Friday 19 February 2016

Music and sunlight at Auschwitz

Memorial stones at Birkenau, a few steps from Crematorium III
I’m not sure what I expected from the weather at Auschwitz, but it isn’t this. Cloudless blue sky reaches across the huge space of Birkenau, falling behind the curtain of lofty birch trees at the camp’s western end that give the site its name. It’s beautiful and horrible all at once.

When I visited in 2015, frosty winds scoured the camp, which only seemed to add to the end-of-the-world feeling of the place. Some things, though, have a familiar effect this time round. The half-century old permanent exhibit at Auschwitz I (the smaller camp whose sign reads "Arbeit Macht Frei", or "Work Makes You Free") still seems to me to focus too heavily on process and numbers at a time when personal stories are favoured by educators everywhere, but there are signs of change. Block 27, which I didn’t see last time, features a much newer exhibit with moving (in all senses) projections of pre-war Jewish life. Upstairs is a chilling procession of camp-children’s drawings which begin in happy times – all smiling families and rural scenes – and end with images thoroughly infected with the everyday horror of Auschwitz life. One drawing that remains imprinted on my mind features a row of hanging corpses, like some macabre mobile, with a guard kicking the stool from beneath the feet of the final victim.

I have a chance this time to visit the bookshop, which reveals the admirable continuing efforts of the State Museum to shine the light of scholarship onto areas still offering fresh perspectives. For obvious reasons, I’m drawn to a recent publication by Helena Dunicz Niwińska called One of the Girls in the Band: The Memoirs of a Violinist from Birkenau. Helena only published these memoirs in 2014, at age 99, and given that she saw the camp through adult eyes (she was 28 when sent to Brikenau in 1943), her account of Auschwitz’s strictures and realities is a particularly direct and prosaic. There’s also the sense of a story being set straight: Helena refers to a few previous published accounts of musical life at Birkenau that fell short of real veracity.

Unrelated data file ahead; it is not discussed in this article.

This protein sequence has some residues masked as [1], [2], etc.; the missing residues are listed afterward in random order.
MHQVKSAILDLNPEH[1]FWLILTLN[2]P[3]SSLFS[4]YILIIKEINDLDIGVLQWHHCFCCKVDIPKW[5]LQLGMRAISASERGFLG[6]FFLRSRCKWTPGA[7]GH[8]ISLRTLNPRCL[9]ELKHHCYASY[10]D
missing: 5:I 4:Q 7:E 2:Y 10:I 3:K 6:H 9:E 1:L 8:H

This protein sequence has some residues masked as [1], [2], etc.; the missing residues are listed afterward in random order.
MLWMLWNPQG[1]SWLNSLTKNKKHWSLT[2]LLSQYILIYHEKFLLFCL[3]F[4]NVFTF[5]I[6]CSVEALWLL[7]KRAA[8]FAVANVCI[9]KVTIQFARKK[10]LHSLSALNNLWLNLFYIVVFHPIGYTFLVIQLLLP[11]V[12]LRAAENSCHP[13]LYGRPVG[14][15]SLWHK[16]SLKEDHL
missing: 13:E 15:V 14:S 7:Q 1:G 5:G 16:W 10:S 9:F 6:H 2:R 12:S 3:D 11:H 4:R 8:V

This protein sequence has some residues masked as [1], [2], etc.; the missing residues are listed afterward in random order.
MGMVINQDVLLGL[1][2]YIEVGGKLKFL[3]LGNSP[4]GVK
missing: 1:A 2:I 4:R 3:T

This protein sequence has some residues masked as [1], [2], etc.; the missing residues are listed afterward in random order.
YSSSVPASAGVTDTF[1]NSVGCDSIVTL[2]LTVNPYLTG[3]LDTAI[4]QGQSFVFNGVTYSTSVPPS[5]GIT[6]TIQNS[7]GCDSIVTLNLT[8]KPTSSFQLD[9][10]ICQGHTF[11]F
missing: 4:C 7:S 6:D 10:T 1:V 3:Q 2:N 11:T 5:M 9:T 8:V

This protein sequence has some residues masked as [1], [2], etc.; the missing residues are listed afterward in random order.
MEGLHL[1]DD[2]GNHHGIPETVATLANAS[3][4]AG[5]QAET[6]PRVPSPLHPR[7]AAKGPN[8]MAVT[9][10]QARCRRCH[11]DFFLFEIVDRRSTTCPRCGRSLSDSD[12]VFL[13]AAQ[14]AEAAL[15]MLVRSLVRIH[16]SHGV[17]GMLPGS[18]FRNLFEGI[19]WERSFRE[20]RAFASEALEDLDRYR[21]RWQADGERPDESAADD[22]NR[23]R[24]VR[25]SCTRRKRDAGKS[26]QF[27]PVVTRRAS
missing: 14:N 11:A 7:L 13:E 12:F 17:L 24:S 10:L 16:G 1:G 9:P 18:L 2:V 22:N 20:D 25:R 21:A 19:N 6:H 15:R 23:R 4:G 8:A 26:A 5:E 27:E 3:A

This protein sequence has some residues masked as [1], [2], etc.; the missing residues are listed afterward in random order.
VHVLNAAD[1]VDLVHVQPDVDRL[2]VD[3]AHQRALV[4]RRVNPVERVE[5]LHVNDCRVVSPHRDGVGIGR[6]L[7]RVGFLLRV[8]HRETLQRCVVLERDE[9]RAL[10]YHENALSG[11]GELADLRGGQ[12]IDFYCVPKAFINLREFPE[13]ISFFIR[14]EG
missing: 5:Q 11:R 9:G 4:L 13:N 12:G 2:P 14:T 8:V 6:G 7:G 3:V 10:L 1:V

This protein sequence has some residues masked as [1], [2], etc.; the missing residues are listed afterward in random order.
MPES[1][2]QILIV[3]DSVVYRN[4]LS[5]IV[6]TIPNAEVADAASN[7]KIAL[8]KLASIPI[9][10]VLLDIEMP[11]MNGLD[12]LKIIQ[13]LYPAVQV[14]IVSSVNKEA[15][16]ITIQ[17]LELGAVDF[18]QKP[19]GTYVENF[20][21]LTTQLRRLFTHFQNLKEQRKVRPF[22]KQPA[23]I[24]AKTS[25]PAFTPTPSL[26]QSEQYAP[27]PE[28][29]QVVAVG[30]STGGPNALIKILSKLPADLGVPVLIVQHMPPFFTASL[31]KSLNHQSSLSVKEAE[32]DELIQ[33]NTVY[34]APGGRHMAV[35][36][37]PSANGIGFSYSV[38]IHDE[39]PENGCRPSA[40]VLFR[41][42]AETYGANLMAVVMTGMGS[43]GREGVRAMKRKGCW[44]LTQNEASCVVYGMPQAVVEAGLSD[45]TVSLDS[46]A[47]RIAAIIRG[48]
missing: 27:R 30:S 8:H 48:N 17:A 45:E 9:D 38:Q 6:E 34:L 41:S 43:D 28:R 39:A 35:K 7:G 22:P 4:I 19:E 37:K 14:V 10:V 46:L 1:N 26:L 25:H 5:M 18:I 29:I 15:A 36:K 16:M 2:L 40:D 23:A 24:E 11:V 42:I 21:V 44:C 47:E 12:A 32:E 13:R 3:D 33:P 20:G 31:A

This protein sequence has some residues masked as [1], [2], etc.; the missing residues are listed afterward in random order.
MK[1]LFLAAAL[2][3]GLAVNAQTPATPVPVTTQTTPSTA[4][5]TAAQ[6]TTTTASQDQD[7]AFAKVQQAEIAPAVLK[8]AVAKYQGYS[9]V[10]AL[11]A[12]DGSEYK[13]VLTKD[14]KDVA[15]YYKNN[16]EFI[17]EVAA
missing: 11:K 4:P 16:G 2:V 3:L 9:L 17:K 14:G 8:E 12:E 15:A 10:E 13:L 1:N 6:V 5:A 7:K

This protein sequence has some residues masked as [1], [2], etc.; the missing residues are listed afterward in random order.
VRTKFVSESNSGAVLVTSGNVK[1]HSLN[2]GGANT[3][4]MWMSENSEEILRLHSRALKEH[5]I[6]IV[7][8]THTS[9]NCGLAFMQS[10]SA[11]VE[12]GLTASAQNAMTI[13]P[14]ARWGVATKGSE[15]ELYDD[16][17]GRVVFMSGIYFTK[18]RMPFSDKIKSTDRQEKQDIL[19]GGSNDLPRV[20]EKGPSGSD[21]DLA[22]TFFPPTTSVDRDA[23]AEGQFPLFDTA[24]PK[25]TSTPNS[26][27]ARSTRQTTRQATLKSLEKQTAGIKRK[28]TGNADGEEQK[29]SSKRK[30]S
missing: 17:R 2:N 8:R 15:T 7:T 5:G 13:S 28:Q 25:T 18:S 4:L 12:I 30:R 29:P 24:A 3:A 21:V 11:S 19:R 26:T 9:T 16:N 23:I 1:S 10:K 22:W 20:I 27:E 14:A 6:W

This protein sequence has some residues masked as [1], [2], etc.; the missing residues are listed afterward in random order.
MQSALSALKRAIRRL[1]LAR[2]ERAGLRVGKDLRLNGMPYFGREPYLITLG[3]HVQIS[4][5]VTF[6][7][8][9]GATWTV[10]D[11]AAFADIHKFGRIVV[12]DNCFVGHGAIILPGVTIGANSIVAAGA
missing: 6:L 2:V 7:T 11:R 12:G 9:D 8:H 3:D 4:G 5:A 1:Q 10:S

Helena’s account also reveals an undimmed admiration for Alma Rosé, the niece of Gustav Mahler and director of the women’s orchestra (one of a number of ensembles at Birkenau). Rosé did not survive Auschwitz, succumbing to a sudden illness in April 1944, but Helena paints a portrait of a hugely accomplished musician for whom the highest musical standards in the most degrading conditions were a matter of dignity and survival. Rosé worked tirelessly on arrangements of music for the orchestra’s motley assortment of instruments (including lots of violins, mandolins and guitars, but few bass instruments), though much of that work is lost to time, living only in the memories of the few remaining witnesses to this ray of light in a hell on Earth.

I’m an inveterate botherer of tour guides, and as we wend our way through Birkenau, our expert guide Renata tells me about her friend Helena’s book. I admit to having bought it earlier in the day, given my interest in all things violin. “Well”, she says, “I have something for you”. At the end of the tour, Renata retrieves from her car one of a few remaining discs made recently featuring a reconstruction of music arranged by Alma and pieced together again from Helena’s memory. It’s Chopin’s Etude Op10/3. As a Pole, Chopin’s music was forbidden, but this piece was played only in rehearsal for the enjoyment of the musicians. Rosé’s instrumental ingenuity is here, in the careful use of violins and mandolins and the voice soaring above the bass-light texture. It must have seemed like a warm bath of memory and humanity to those who heard it, a momentary relief from fetid reality. And on this crisp sunny February afternoon, it’s another fleeting connection to the individuals who came to this place and, in most cases, did not leave.

Helena's book can be ordered from the Auschwitz bookstore. Their books are very reasonably priced and this volume is a sturdy hardback.

Update: A few days after I found that Helena is still with us, at age 101, the world learned that Samuel Willenberg, the last survivor of Treblinka Death Camp, had died, aged 92. Witnesses to this history diminish in number every day.  

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